Mobile is so important in the region because in many markets, a smartphone is the first and only channel that people have to get online – people have leapfrogged desktop PCs and gone straight to mobile. In developing markets such as Vietnam, people show a high level of willingness to pay for data usage on their phones; and the success of mobile payment platforms in China demonstrates that people are comfortable using their phone to manage financial transactions.
Rethinking financial processes
"A lot of the disruption that's happening in the financial industry is about dis-intermediation, making the fund transfer cycle cheaper, faster and creating benefits for both sides – getting a discount to the consumer or getting a better margin on the merchant side," said Vivek Anand, Regional Sales Sector Head, Technology, Media and Telecom, Global Liquidity and Cash Management, Asia Pacific, HSBC, who moderated a panel discussion on how companies can best manage digital disruption.
There are three areas where financial companies can implement digitisation, said Mr. Anshuman Singh, Managing Director, Digital and Technology Strategy for ASEAN at Accenture. The first comes from a realisation across the industry that banks need to improve their customer experience; while the second area is driving investment in improving back office operations. The third relates to the more difficult topic of disruption.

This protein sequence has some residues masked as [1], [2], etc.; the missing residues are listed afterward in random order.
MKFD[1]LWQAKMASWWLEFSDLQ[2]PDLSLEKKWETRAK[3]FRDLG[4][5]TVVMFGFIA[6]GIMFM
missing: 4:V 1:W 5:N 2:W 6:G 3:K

While there is already progress in digitising the customer experience and upgrading treasury functions, Mr. Singh said that the financial services industry is lagging behind in adopting disruptive business models.
"Are financial institutions really capable of disrupting themselves, and the industry that they are in? I think it is fair to say that they are not ready to do that yet," said Mr. Singh. "That's the reason that the customer needs that remain unsatisfied are being filled by FinTechs and other startups."
In fact, executing a digital strategy requires financial firms to adopt an agile mindset that is typically found in a FinTech. Strategies no longer need to be a long engagement, with companies taking a more experiential approach where the failure of one idea is rapidly followed up by another experiment. "Fail cheaply, fail fast. Recover and learn from it," said Mr. Singh.
FinTechs are often portrayed as companies that are on track to disrupt traditional financial companies in a way that threatens the industry's incumbents. Although it is true that the new startups understand how to exploit technology to drive speed, transparency and scale, that does not necessarily mean that they want to, or are even able to, take over the role of banks or other financial institutions.
"The potential Fintech's that are disrupting the frontline client offering are also companies that don't want to be banks," said Raof Latiff, Regional Head of Product, Global Liquidity and Cash Management, Asia Pacific, HSBC.